Stealing Bases…Something for Nothing

“There comes a time in every man’s life, and I’ve had plenty of them.” Casey Stengel


We’re about to say goodbye to football after the conclusion of Sunday’s big boast-off day. Are we saturated yet? But then again, is football like a federal bureaucracy, perpetually there? Let’s move on to a more interesting sport that ennobles ‘stealing’ as a benefit.

Baseball…what a game! It’s the closest thing to life as man can ever devise.

They’re many reasons why… not the least of which is being able to steal something with impunity and get into baseball’s equivalent of the Books of Life. With skill, stealing bases can result in a bronze statue on the front lawn of some stadium.

I like baseball because it’s slow. Like life, it’s mostly preparation and periodic execution. Here’s the picture:

The pitcher stands on the mound, massaging the ball. The catcher signals him with a finger. He nods, looks at first base. A runner taunts him, leads off a few feet, then a few more. Decision time. He stretches, cocks his arm and zings a 98-mph fast ball 60 feet to a brown, 12-inch leather target. The runner commits, sprints 90 feet towards 2nd base. The crowd leaps to its feet and screams. In less than the time it takes to say, “Holy Mother,” the catcher fires a rocket ball to the 2nd baseman. A cloud of dust erupts ~ the runner slides in, the throw is one second too late. Safe! Another stolen base, another statistic. The crowd sits down to its beer and p’nuts, waiting for the on-deck hitter. Life begins again.

Stolen bases began in 1871. They’re the infrequent thrill that enlivens an otherwise lethargic game of skill, teamwork and strategy. The record for the most stolen bases in one season is 138, held by Hugh Nicol in 1887. The record for the cumulative most stolen bases is 1,406, owned by Rickey Henderson.

Like life, baseball has its peculiarities and its proclivities, both good and bad. It teaches young men odious habits that aren’t socially acceptable, like publicly hustling private parts while being broadcast to millions on TV. What kind of mentor is this? But at the same time, it adds camaraderie and discipline, valuable lessons of life.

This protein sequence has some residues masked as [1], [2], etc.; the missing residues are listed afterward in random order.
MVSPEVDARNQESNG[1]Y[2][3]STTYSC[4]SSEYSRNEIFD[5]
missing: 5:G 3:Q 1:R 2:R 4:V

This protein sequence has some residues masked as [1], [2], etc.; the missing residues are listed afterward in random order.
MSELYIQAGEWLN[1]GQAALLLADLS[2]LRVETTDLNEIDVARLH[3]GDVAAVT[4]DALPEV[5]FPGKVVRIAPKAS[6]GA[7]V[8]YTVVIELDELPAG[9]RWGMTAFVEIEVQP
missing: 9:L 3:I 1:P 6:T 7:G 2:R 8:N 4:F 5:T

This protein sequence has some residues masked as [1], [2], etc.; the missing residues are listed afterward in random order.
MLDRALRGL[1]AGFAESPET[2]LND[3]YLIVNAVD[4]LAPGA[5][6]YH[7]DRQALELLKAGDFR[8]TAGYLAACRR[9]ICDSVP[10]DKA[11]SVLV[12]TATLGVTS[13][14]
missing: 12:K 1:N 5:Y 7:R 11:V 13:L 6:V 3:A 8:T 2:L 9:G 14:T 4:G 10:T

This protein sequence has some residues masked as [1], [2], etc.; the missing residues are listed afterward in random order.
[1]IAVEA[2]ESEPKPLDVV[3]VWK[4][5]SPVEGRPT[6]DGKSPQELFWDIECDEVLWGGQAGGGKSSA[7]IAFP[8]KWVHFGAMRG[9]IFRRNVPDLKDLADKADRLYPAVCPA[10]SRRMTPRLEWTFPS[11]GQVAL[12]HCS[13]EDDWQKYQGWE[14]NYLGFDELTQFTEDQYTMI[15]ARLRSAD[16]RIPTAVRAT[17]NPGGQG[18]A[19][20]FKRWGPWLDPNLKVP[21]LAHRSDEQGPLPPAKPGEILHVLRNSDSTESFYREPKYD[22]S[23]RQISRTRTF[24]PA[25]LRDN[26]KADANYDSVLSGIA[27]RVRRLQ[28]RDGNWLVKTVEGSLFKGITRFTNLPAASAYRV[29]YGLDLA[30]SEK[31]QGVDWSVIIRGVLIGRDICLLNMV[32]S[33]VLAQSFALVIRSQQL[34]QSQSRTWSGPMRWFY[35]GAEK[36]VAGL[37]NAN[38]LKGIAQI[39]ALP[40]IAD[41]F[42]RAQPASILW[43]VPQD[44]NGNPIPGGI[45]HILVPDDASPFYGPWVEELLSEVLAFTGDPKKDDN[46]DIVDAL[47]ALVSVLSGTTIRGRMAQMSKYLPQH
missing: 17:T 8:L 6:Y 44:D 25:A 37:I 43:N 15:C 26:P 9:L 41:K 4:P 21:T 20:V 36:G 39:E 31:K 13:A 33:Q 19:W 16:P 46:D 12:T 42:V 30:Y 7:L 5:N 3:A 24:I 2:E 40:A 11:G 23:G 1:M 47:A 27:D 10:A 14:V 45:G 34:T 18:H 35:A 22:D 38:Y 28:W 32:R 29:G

To make matters worse, the game allows tobacco chewing and spitting on the field. What kind of signal does this send to onlookers? Speaking of spectators, will somebody please ban attendance without shirts? What’s that about … modeling for Wal-Mart?

Back to stealing bases. Imagine ~~ something for nothing! That’s what stolen bases are. Journalists like to think in metaphors. What a wide array of images come to mind when exponentiating the concept of stealing bases. It’s a crack in time when serendipity slips through, seizing a fleeting opportunity, or exploiting a situation or outrunning the hovering winged chariot of time. It’s a high-five moment.

Who will ever forget stealing a kiss on an elevator? Or stealing someone’s thunder? Or stealing the show? Or stealing a furtive glance and sly wink? These are the stolen bases of life.

Life, like baseball, has a beginning and an ending. Baseball can’t be defaulted out or quit in mid-game voluntarily. It must continue, win or lose, until the bitter end. In 2007, the Texas Rangers whipped up on the Baltimore Orioles, 30 to 0, the standing record of embarrassment for any major league team. Life has other options and other rules, some kind, some not.

As spring practices are about to begin, let’s remember the wisdom of the baseball old timers:

Don’t look back. Something might be gaining on you.” Satchel Paige

“Never let the fear of striking out get in your way.” Babe Ruth

And finally, “It ain’t over ‘til it’s over.” Yogi Berra

Batter up!


Bud Hearn

January 31, 2020